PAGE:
Although many New York employers complain about the “unfair” burden of employment discrimination laws like the Americans with Disabilities Act (ADA), in practice, compliance is not that difficult. The ADA, for instance, requires employers provide “reasonable accommodation” to a disabled employee upon request. Although there is often disagreement as to what qualifies as “reasonable,” the intent of the law is straightforward; the employer should make it possible for an employee to do his or her job in spite of the disability, unless doing so would unduly burden the business as a whole.
The truth is that some accommodations are so simple, no employer should ever refuse them. Yet they can and do, which often necessitates litigation to uphold the employee's legal rights.
For example, the U.S. Equal Employment Opportunity Commission (EEOC) recently filed a civil lawsuit against a popular New York City hotel over its alleged failure to give a disabled employee a chair. According to the agency's complaint, the employee in question presently works as a front desk agent for the hotel. The employee also “has an impairment to his spine” that physically limits his ability to stand. Yet the hotel requires its desk agents stand during their shifts.
Last year, the employee requested a chair to sit in his during his shift as a “reasonable accommodation” for his disability. The employee's doctor confirmed that sitting would “alleviate the pressure” on his back. Initially, the employer granted the accommodation and provided a chair. But approximately two weeks later, the EEOC alleged, the hotel “stopped allowing [the employee] to sit and required him to resume standing while working.” As a result, the EEOC claims the employee currently suffers “physical pain” while working and has been forced to take “unpaid leave” from his job to recover.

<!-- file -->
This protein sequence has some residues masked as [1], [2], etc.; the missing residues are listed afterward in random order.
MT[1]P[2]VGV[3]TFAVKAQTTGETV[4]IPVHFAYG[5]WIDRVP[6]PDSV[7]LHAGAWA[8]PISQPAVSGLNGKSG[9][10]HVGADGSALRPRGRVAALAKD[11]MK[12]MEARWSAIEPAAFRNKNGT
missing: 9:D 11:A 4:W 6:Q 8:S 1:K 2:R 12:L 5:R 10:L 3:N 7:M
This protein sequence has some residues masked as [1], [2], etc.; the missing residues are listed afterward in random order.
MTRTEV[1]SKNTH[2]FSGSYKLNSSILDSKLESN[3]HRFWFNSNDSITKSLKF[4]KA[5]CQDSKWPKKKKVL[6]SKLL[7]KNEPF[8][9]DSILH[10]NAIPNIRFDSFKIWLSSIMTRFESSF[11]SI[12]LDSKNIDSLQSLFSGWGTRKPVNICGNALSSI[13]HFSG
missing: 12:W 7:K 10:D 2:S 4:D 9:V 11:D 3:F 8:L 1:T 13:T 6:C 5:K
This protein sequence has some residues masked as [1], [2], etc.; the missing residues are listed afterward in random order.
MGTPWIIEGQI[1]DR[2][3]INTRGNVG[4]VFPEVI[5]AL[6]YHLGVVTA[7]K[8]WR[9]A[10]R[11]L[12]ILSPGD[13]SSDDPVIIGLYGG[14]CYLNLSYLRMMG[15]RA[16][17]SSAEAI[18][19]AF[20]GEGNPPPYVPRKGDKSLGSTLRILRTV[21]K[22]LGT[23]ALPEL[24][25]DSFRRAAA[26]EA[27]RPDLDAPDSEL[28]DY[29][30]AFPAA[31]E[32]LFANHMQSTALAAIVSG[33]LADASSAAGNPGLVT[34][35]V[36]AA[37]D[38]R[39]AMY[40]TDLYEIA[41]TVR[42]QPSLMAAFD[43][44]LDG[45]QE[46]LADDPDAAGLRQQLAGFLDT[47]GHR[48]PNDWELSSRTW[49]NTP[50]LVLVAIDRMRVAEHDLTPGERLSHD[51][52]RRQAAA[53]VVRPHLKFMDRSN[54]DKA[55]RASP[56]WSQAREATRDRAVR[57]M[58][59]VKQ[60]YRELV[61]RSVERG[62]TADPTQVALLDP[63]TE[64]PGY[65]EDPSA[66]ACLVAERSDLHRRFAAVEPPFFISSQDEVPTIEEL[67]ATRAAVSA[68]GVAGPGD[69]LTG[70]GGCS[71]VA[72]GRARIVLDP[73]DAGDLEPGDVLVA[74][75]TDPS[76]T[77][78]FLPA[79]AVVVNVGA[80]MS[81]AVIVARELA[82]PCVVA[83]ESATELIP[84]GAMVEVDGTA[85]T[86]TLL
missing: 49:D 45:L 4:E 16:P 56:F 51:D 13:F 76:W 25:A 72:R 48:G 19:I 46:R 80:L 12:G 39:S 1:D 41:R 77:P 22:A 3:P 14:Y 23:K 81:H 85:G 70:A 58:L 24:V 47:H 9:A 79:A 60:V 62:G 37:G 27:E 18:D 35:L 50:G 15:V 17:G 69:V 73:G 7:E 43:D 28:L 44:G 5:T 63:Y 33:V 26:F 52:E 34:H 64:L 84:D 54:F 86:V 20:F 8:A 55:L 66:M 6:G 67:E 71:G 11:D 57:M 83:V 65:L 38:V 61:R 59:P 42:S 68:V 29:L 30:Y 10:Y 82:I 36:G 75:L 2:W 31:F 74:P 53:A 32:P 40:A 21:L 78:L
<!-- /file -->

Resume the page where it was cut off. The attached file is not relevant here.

The EEOC said it decided to sue the hotel after settlement talks failed. The agency is now seeking back pay and compensatory damages on behalf of the employee, as well as an injunction to prevent future violations of the ADA. In effect, the EEOC is asking a federal judge to order the hotel give its disabled employee a chair on a permanent basis. As an EEOC attorney said in a statement announcing the lawsuit, “A refusal to provide a simple, low-cost accommodation to an individual with a disability is a clear violation of the law. This lawsuit could have easily been avoided if [the hotel] had done the right thing.”
Speak with a New York City Disability Discrimination Lawyer Today
Unfortunately, many employers decide it is better to take their chances in court than do the right thing when it comes to their disabled employees. If you find yourself in a position like the hotel desk clerk in the case discussed above, you should speak with an experienced New York employment attorney right away to learn more about your legal options. Contact the Law Offices of Nisar, White & Hilferty, LLP, today.